Good Samaritans are providing health care for Tulsans in need. News On 6 anchor Jennifer Loren reports it's appropriately called Good Samaritan Health Services and they provide more than just medical care. They provide all kinds of services, help and hope.
J.R. Robinson moved to Tulsa two years ago. Since then, he says he's fallen on hard times.
"Ran out of money shortly after getting here and I'm waiting for Social Security and disability to kick in. I've had cancer and two strokes. Can't work anymore," said J.R. Robinson.
On Tuesday, he saw a doctor about some eye problems he's been having. But, he also has diabetes and is at risk for a lot of other health problems. Before he left, he got his diagnosis and all of his meds for free.
"Well, it's much easier obviously. I'm staying healthier because my meds are supplied. I don't have to worry about that. I come once a month. It's a done deal," said J.R. Robinson.
J.R.'s doctor's office is a trailer. He makes a visit to the mobile medical unit once a month while it's parked in a church parking lot. That stop is just one of the many stops the trailer makes throughout Tulsa.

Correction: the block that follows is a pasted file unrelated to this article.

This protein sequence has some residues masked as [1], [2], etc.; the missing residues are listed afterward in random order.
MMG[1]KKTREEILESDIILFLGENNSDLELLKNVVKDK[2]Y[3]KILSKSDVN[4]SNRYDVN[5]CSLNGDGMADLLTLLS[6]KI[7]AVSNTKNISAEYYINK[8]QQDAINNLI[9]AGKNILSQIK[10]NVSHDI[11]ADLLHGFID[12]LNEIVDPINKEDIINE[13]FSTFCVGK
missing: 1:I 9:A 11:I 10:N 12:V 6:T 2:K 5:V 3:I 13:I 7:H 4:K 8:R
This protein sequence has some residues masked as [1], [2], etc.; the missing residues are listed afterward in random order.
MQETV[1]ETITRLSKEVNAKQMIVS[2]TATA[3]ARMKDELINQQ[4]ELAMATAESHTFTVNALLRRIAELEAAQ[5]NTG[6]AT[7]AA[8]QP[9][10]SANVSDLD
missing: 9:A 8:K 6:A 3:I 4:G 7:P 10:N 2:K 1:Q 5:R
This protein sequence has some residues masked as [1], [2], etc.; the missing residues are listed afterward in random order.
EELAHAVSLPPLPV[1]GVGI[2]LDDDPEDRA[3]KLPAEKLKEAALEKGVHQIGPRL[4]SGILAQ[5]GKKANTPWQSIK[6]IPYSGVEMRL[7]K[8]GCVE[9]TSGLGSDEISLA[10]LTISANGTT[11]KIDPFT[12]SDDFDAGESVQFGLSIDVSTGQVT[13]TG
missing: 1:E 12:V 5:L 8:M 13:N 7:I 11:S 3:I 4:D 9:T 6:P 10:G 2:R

It may look like a regular trailer from the outside, but on the inside it's equipped with a reception area, three exams rooms and a lab. It makes more than 10 stops a week to13 different sites and it's manned mostly by volunteers.
Tuesday's volunteers were with the Tulsa Christian Fellowship, and according to the co-founder of Good Samaritan Health Services, Dr. John Crouch, it's those church partners and their volunteers that make the program so successful.
"But they really make the site sort of come alive," said Dr. John Crouch.
He says Good Samaritan's goal is not just to provide free health care. They also want to heal the community emotionally, mentally and spiritually.
"Not just do they have a sore throat and can we treat that. Sure, we can do that. But, what are their other medical needs? What are their other social and spiritual needs that will help them to start to say let's put our lives back together and see if we can progress beyond where we are," said Dr. John Crouch.